Adam Evans clarified the role of revision surgeries in determining eligibility to file a claim: “Having undergone a revision surgery is not a precondition to filing a case. Nor does a revision surgery, in itself, give rise to a viable case.  The question of whether or not a person has undergone a revision surgery presents a sort of false dichotomy as we evaluate these cases. All that is necessary to file a case is that a plaintiff has suffered an injury, which evidence indicates was caused by a defect in the product.  A revision surgery often provides us with the evidence with which we can connect the injury with the product defect, but there are oftentimes other sources of evidence that a defective product has caused an injury.

For example, treating physicians can conduct imaging studies, nerve conduction studies, and other types of tests, the results of which would permit them to conclude that the product is causing the symptoms of which the plaintiff complains.  On the other hand, regarding revision surgeries, a second surgical prodedure may result in findings that rule out the product defects as a cause of the patient’s symptoms.  In the end, a medical determination that the plaintiff has been injured by the mesh in some way is generally necessary in order to justify filing.”

Both Ms. Stokes and Mr. Evans are available to discuss the Bard MDL, as well as any other questions or concerns you may have regarding hernia mesh issues in general.  The list of Bard/Davol products sought to be included in MDL 2846 is fairly significant and covers almost all of the Bard polypropylene hernia mesh products.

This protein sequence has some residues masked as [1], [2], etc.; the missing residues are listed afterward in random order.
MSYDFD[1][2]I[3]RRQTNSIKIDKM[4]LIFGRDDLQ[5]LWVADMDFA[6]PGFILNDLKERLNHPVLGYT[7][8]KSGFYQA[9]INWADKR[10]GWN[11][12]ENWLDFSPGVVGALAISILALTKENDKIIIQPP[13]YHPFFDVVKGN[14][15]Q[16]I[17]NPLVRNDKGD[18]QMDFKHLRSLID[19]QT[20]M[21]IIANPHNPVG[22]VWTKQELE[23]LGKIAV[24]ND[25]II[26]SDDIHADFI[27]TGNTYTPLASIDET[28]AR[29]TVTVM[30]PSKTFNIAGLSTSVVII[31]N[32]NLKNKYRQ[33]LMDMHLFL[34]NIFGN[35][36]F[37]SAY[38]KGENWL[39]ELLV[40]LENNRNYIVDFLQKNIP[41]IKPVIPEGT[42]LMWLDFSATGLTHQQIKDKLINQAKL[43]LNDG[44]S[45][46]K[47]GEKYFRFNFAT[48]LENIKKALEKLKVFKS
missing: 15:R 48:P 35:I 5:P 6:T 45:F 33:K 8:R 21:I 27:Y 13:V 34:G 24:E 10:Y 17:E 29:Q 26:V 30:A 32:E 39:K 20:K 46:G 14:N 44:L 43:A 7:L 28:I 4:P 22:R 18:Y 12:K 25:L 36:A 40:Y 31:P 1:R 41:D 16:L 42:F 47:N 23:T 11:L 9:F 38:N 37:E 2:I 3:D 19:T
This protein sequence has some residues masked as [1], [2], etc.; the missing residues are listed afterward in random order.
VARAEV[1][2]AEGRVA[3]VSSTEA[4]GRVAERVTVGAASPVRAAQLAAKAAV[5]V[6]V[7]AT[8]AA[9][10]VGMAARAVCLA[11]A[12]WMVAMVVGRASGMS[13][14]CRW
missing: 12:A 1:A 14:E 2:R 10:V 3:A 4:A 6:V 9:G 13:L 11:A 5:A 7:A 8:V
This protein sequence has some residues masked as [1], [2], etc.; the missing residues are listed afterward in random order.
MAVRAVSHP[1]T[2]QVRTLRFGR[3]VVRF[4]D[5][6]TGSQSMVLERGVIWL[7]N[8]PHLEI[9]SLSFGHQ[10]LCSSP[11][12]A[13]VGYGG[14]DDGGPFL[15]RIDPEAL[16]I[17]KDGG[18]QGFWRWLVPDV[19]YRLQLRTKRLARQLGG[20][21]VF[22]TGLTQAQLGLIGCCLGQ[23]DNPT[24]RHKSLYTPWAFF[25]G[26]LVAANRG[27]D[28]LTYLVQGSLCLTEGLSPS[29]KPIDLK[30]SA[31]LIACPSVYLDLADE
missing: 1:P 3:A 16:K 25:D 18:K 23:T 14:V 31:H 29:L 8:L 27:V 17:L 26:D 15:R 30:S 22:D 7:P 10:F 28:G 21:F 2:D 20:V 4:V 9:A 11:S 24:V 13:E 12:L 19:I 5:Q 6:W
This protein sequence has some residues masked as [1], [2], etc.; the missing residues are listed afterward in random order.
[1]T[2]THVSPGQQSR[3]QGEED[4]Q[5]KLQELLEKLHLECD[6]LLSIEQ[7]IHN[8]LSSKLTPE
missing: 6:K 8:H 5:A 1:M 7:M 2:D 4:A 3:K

BARD MDL 2846 POLYPROPYLENE HERNIA MESH PRODUCTS

 COMMON INJURIES

Many of the complications associated with hernia repair involving mesh are multi-factorial, and any case must undergo in-depth analysis to ascertain whether the defects of a hernia mesh played a role in the complications.  Here are some of the injuries which patients throughout the country are reporting following implantation of one of these hernia mesh products:

There are many other types of adverse health effects which can stem from these complications, and research is ongoing as to the direct relationship between polypropylene mesh implants and other conditions such as auto-immune disorders.

Joshua S. Kincannon, Lomurro Law Firm in Freehold, New Jersey is counsel in another emerging hernia mesh litigation, the Ethicon “Multi-Layered Hernia Mesh” Litigation, which is the subject of a pending MCL application in New Jersey State Court. Mr. Kincannon stated in support of the Bard MDL 2846: “For decades, medical device manufacturers have utilized polymers that are not safe or effective for permanent implantation in the human body.  The hernia mesh litigation is just another example of what happens when there is little to no oversight into how these products are designed, manufactured and sold to the public.”

 The moving plaintiffs are represented by Kelsey L. Stokes and George M. Fleming of Fleming, Nolen & Jez in Houston; Adam M. Evans and C. Brett Vaughn of the Hollis Law Firm in Prairie Village, Kansas; Troy A. Brenes of the Brenes Law Group in Aliso Viejo, Calif.; and Steven C. Babin Jr. of the Chapin Legal Group in Columbus, Ohio.